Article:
The Gillies Home in the Ghost Town of Herron’s Mills

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The above picture is how I will always remember the Gillies House. Drab, and sitting on a slight hill. This is what it looks like now:

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Herron’s Mills, originally known as Gillies Mills, is a ghost town in the municipality of Lanark Highlands, Lanark County in Eastern Ontario, Canada,near the community of Lanark. It is located on highway 511 between Perth and Calabogie, Ontario.

Businessman John Gillies established a sawmill on the Clyde River in the community in 1842 to supply lumber for construction in the area. The mill continued to operate until 1950. It was later purchased by the Herron Brothers, hence the name. Wikipedia

HerronMills

This is one of the old houses that used to make up the village of Herron’s Mills.I used to go there and take photos with my sons a lot. This house and some of the buildings have since been torn down. It is unknown who lived here, except that maybe the people who once worked in the Herron Mills Woollen Factory across the road. Also read-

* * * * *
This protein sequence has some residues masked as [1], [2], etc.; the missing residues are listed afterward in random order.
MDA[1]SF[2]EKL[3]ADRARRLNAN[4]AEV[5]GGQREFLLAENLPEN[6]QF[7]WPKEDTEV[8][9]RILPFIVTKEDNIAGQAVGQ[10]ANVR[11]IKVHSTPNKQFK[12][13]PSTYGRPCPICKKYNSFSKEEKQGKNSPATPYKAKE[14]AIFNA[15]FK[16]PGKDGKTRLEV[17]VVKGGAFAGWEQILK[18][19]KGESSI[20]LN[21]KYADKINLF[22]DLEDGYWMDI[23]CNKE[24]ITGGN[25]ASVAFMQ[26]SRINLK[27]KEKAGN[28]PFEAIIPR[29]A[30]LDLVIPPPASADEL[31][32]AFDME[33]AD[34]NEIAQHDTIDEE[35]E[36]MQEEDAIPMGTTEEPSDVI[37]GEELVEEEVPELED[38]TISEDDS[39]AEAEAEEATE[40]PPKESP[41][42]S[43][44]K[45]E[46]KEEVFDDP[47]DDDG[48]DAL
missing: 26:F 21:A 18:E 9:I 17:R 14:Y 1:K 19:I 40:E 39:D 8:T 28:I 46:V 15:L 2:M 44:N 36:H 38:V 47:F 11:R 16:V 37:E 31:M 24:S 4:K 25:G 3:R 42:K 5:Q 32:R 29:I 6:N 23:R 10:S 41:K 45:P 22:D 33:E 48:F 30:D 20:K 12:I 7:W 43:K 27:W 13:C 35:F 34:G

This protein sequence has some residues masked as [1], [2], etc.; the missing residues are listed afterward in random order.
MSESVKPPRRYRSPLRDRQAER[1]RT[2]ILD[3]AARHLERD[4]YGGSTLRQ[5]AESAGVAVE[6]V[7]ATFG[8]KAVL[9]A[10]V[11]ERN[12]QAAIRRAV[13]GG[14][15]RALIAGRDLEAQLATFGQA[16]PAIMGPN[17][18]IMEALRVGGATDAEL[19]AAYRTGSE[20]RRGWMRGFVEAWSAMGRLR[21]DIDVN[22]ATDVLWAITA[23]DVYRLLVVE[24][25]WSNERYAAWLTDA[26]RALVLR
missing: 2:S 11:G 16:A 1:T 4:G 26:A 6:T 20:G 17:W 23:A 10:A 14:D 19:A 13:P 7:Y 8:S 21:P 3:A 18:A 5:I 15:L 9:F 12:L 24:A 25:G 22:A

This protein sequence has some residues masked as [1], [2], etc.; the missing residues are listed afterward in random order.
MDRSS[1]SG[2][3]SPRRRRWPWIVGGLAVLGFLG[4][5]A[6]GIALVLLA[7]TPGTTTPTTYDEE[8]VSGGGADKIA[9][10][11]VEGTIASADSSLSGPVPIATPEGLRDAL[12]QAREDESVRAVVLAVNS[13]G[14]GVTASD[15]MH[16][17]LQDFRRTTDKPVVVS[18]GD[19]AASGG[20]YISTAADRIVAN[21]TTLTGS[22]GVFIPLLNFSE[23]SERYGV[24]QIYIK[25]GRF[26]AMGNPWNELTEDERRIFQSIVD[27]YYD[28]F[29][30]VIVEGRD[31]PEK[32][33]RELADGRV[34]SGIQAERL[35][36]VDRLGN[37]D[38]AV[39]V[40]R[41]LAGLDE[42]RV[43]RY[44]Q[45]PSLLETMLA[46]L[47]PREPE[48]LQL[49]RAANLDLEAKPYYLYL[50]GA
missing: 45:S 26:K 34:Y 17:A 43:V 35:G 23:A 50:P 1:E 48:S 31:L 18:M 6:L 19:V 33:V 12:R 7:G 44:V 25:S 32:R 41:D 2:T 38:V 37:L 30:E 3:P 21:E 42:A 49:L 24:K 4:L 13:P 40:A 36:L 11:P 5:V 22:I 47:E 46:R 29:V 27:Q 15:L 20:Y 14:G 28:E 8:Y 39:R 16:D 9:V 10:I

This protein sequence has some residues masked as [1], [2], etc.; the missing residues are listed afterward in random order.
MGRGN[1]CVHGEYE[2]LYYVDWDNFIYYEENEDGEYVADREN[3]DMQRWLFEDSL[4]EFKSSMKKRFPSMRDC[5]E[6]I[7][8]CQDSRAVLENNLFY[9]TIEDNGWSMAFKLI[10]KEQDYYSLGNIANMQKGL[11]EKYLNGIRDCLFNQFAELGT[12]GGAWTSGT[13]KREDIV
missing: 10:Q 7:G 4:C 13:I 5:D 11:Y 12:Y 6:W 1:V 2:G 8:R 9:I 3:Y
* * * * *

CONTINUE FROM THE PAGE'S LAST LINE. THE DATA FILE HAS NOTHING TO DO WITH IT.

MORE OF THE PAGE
Herron’s Mills Bridge Closed 1935

Lost Souls –Herron’s Mills

HerronMills1

It was 1821 and 10-year-old John Gillies found himself aboard the David of London along with his parents, James and Helen. Their ship was making its way from Greenock, Scotland to Quebec, Canada. Three of the 364 Scottish passengers died during the trip, while another four were born. The passengers had paid their own way to Canada to become part of the Canadian government’s immigration plan which offered immigrants 100 acres of land and free transportation to it from Quebec City.

Fourty days later, the Gillies had made it by boat, foot and cart, to New Lanark. There, John Gillies learned how to clear the land and build a home as his family began building their future in Canada.